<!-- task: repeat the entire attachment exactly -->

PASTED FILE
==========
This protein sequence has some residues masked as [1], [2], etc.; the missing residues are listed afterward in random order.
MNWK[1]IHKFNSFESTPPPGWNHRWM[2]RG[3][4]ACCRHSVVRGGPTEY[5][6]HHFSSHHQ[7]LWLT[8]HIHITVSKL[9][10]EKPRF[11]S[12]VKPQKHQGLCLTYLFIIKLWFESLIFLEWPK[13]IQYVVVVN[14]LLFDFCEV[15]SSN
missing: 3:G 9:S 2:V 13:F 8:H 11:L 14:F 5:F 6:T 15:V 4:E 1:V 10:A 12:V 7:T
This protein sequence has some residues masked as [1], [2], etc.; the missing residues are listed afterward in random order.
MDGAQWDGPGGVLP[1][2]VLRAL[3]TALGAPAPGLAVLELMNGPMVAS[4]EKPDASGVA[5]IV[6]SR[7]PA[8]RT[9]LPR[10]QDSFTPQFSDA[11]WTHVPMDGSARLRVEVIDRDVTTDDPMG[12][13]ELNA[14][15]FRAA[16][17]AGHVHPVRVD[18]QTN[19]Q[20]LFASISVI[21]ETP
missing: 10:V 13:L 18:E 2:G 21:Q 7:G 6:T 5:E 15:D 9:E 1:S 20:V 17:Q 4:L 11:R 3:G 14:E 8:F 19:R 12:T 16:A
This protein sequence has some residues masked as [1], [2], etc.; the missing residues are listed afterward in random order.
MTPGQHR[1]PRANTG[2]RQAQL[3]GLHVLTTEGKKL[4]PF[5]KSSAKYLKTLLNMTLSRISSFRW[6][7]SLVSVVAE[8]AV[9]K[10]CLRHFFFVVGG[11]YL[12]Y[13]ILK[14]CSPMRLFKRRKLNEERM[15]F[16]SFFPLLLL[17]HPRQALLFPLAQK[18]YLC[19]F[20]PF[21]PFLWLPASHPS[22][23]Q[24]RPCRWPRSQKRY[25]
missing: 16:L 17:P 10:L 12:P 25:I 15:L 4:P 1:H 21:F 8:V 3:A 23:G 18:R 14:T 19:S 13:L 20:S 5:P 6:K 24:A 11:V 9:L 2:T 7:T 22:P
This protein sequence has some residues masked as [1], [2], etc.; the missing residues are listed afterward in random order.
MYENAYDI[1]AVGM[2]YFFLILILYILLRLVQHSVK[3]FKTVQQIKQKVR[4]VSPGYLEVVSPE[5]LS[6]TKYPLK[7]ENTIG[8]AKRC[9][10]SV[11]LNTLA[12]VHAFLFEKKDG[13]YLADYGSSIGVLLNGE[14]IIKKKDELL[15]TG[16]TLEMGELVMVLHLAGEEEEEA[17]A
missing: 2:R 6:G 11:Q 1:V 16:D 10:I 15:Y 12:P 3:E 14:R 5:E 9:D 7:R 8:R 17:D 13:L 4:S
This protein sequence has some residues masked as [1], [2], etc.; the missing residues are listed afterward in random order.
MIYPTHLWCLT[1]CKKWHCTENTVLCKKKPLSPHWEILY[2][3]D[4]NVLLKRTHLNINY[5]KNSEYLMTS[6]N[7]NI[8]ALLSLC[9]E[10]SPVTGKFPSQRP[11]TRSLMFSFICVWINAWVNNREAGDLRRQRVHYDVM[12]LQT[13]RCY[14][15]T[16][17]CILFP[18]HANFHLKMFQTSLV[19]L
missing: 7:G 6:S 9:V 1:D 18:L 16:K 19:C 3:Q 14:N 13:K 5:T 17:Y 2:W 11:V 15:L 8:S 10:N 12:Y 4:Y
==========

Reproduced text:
This protein sequence has some residues masked as [1], [2], etc.; the missing residues are listed afterward in random order.
MNWK[1]IHKFNSFESTPPPGWNHRWM[2]RG[3][4]ACCRHSVVRGGPTEY[5][6]HHFSSHHQ[7]LWLT[8]HIHITVSKL[9][10]EKPRF[11]S[12]VKPQKHQGLCLTYLFIIKLWFESLIFLEWPK[13]IQYVVVVN[14]LLFDFCEV[15]SSN
missing: 3:G 9:S 2:V 13:F 8:H 11:L 14:F 5:F 6:T 15:V 4:E 1:V 10:A 12:V 7:T
This protein sequence has some residues masked as [1], [2], etc.; the missing residues are listed afterward in random order.
MDGAQWDGPGGVLP[1][2]VLRAL[3]TALGAPAPGLAVLELMNGPMVAS[4]EKPDASGVA[5]IV[6]SR[7]PA[8]RT[9]LPR[10]QDSFTPQFSDA[11]WTHVPMDGSARLRVEVIDRDVTTDDPMG[12][13]ELNA[14][15]FRAA[16][17]AGHVHPVRVD[18]QTN[19]Q[20]LFASISVI[21]ETP
missing: 10:V 13:L 18:E 2:G 21:Q 7:G 6:T 5:E 15:D 9:E 1:S 20:V 17:Q 4:L 11:R 3:G 14:E 8:F 19:R 12:T 16:A
This protein sequence has some residues masked as [1], [2], etc.; the missing residues are listed afterward in random order.
MTPGQHR[1]PRANTG[2]RQAQL[3]GLHVLTTEGKKL[4]PF[5]KSSAKYLKTLLNMTLSRISSFRW[6][7]SLVSVVAE[8]AV[9]K[10]CLRHFFFVVGG[11]YL[12]Y[13]ILK[14]CSPMRLFKRRKLNEERM[15]F[16]SFFPLLLL[17]HPRQALLFPLAQK[18]YLC[19]F[20]PF[21]PFLWLPASHPS[22][23]Q[24]RPCRWPRSQKRY[25]
missing: 16:L 17:P 10:L 12:P 25:I 15:L 4:P 1:H 21:F 8:V 3:A 23:G 18:R 14:T 19:S 13:L 20:S 5:P 6:K 24:A 11:V 9:L 2:T 7:T 22:P
This protein sequence has some residues masked as [1], [2], etc.; the missing residues are listed afterward in random order.
MYENAYDI[1]AVGM[2]YFFLILILYILLRLVQHSVK[3]FKTVQQIKQKVR[4]VSPGYLEVVSPE[5]LS[6]TKYPLK[7]ENTIG[8]AKRC[9][10]SV[11]LNTLA[12]VHAFLFEKKDG[13]YLADYGSSIGVLLNGE[14]IIKKKDELL[15]TG[16]TLEMGELVMVLHLAGEEEEEA[17]A
missing: 2:R 6:G 11:Q 1:V 16:D 10:I 15:Y 12:P 3:E 14:R 5:E 9:D 7:R 8:R 17:D 13:L 4:S
This protein sequence has some residues masked as [1], [2], etc.; the missing residues are listed afterward in random order.
MIYPTHLWCLT[1]CKKWHCTENTVLCKKKPLSPHWEILY[2][3]D[4]NVLLKRTHLNINY[5]KNSEYLMTS[6]N[7]NI[8]ALLSLC[9]E[10]SPVTGKFPSQRP[11]TRSLMFSFICVWINAWVNNREAGDLRRQRVHYDVM[12]LQT[13]RCY[14][15]T[16][17]CILFP[18]HANFHLKMFQTSLV[19]L
missing: 7:G 6:S 9:V 1:D 18:L 16:K 19:C 3:Q 14:N 13:K 5:T 17:Y 2:W 11:V 15:L 8:S 10:N 12:Y 4:Y